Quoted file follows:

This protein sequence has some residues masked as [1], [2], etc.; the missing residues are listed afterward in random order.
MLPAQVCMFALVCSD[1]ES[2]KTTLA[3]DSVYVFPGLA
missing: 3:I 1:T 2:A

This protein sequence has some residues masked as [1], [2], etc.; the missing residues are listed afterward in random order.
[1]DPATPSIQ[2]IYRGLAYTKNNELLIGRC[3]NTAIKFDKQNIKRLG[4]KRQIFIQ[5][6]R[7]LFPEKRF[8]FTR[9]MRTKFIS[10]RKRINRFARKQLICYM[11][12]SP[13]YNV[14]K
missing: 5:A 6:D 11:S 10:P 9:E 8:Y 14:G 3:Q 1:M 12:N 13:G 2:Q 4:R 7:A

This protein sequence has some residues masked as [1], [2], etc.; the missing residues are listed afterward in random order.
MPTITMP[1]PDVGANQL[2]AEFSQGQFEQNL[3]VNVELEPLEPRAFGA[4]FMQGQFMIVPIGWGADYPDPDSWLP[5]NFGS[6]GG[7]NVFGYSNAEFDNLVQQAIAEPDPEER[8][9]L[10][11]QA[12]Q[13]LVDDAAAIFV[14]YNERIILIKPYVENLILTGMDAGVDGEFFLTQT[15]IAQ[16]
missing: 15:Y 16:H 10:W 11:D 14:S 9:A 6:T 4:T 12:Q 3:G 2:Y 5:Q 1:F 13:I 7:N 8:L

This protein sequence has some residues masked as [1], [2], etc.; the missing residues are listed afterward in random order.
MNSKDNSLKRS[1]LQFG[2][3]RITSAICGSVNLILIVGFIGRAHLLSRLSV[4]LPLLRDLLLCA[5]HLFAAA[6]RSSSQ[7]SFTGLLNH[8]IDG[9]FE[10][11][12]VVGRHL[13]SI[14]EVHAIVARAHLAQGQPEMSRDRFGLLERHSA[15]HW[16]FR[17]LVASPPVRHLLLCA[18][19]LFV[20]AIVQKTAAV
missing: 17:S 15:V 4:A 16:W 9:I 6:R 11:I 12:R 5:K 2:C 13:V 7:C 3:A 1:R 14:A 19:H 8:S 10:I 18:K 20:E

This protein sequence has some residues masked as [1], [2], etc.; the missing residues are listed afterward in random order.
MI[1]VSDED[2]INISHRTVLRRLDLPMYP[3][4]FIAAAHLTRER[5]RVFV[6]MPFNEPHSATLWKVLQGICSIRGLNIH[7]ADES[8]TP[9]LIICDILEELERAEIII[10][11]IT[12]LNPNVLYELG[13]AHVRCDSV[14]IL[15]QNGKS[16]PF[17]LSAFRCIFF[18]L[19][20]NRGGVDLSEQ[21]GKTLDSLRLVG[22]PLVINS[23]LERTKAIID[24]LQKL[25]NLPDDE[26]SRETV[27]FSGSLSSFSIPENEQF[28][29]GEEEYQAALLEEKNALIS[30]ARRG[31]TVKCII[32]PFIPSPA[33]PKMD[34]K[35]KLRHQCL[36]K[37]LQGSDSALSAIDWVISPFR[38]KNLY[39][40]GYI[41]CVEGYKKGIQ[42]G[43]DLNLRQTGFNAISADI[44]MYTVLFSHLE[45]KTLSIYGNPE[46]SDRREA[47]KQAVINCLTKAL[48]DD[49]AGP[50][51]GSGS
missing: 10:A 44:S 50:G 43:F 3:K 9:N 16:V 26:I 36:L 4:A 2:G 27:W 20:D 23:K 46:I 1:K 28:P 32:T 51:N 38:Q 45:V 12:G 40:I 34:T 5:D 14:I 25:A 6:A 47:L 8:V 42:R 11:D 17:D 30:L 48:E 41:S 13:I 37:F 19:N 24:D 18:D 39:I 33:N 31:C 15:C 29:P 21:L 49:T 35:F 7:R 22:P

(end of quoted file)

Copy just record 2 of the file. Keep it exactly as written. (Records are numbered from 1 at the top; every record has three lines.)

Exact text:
This protein sequence has some residues masked as [1], [2], etc.; the missing residues are listed afterward in random order.
[1]DPATPSIQ[2]IYRGLAYTKNNELLIGRC[3]NTAIKFDKQNIKRLG[4]KRQIFIQ[5][6]R[7]LFPEKRF[8]FTR[9]MRTKFIS[10]RKRINRFARKQLICYM[11][12]SP[13]YNV[14]K
missing: 5:A 6:D 11:S 10:P 9:E 8:Y 14:G 3:Q 1:M 12:N 13:G 2:Q 4:R 7:A